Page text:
At the moment, small publishing houses are bravely facing the global economic crisis. "We reduced our publishing plans by 20%. That is not too much for us", says Fernando Fagnani, editor of the Spanish-Argentine Edhasa. Divinsky believes the crisis is worst for the big groups than for the smaller and flexible publishing houses. Jorge Vanzulli, Commercial Manager at Planeta, the largest publisher in Argentina, says the group’s Spanish head office "ordered a reduction of 15 per cent in new titles", but he discarded the need for massive layoffs: "Downsizing already took place during the 2002 crisis", he points out. You can also find editors, like Ana Cabanellas (Heliasta, Claridad) that maintain their plans and even start new collections as a way of reducing risk.

New readers, new growth
With a population of 39 million, of which 46 per cent claim they read four books a year (one book per quarter) while 52 per cent are non-readers, growth of the Argentine market depends on a conquista of new readers. It is surely an advantage that the Argentine society has such an appreciation for books. This was apparent in the great crowds at the book fair in Buenos Aires in 2008. Over one million people attended the public fair with 1,582 exhibitors. A survey conducted by the Office for National Media Communication revealed that women from economically advantaged circles and young people up to age 34 read the most. Despite their actual reading habits, Argentineans state that they buy about one book per month. The older they become, the more books they buy. Publishers believe that the expansion of the market is tied to the promotion of reading. In their opinion, this is the responsibility of the State, which already has launched several programmes via the Ministry of Education.
Another strength of the Argentinean market is the dense network of bookshops, which, according to the Cámara Argentina de Librerías, Papelerías y Afines (CAPLA), makes up a total of 660 shops. All publishers surveyed agree that the network of Argentinean bookshops is the best in all of Latin America, due to its extensive coverage and professionalism. There are six bookshop chains, the largest of which is Yenny-El Ateneo, with 33 branch offices. "The traditional bookshop is the most popular sales location", states Ignacio Iraola, Editorial Director at Grupo Editorial Planeta, who considers Internet-selling inferior, as the arrival of this trend in Argentina has been quite slow. The sale of books in supermarkets is similarly insignificant.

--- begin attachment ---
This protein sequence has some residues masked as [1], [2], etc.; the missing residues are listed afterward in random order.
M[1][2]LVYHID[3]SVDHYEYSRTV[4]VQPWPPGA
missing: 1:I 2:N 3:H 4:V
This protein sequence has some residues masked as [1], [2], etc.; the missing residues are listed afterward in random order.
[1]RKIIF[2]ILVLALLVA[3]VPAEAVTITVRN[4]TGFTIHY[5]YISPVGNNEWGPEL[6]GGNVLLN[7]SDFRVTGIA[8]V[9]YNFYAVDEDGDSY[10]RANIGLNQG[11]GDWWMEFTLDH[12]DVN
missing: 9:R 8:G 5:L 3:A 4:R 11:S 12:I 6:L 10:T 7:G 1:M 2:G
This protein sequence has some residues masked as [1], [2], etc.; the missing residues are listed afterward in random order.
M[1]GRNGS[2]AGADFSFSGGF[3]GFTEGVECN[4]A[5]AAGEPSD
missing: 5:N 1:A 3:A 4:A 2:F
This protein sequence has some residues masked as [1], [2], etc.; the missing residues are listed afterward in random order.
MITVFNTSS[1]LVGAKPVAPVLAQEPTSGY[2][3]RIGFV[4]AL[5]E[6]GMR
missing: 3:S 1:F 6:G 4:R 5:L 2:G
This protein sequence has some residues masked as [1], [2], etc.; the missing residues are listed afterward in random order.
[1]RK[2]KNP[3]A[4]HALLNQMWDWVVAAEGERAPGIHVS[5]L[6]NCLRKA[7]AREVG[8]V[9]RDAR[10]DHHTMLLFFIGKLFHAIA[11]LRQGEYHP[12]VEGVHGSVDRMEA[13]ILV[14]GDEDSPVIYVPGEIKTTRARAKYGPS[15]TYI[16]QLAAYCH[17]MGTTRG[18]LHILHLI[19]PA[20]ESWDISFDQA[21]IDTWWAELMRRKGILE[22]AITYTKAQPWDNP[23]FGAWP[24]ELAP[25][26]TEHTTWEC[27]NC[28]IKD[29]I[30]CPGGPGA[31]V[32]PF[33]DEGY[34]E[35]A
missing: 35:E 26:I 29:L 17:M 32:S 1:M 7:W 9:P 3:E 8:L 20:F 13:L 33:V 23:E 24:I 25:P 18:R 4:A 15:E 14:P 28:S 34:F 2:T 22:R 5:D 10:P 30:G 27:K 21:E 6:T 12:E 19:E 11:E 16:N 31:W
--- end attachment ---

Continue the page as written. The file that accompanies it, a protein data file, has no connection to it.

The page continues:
Digitisation is still in its early stages
About 28 per cent of readers claim that they use the Internet to research content for academic and informative purposes. One can see a certain tendency to use digital media when a practical goal is pursued or educational reasons are given.Some publishers, such as Leandro de Sagastizábal, from Fondo de Cultura Económica (FCE), think it is important to prepare for the digitisation of books and to develop new forms of contracts and business plans. Others, such as Iraola from Planeta, think that it will take time for the eBook to find its way into the Argentinean market.
"We are not looking into the electronic book market enough and that is a mistake”, warns Ana Cabanellas of the publisher Heliasta. "We must be open to the digital world. We should allow the reader to buy 20 pages of a book to download, if this is his preferred way of reading", believes Alejandro Katz, the founder of the publisher Katz Editores, who offers his essays via Google’s book search. But most publishers believe that the greatest changes involving technology and reading habits will come with the younger generation. At the moment, books and bookshops still have very little competition in Argentina.

(Frankfurt 2009 Newsletter 2/2/09)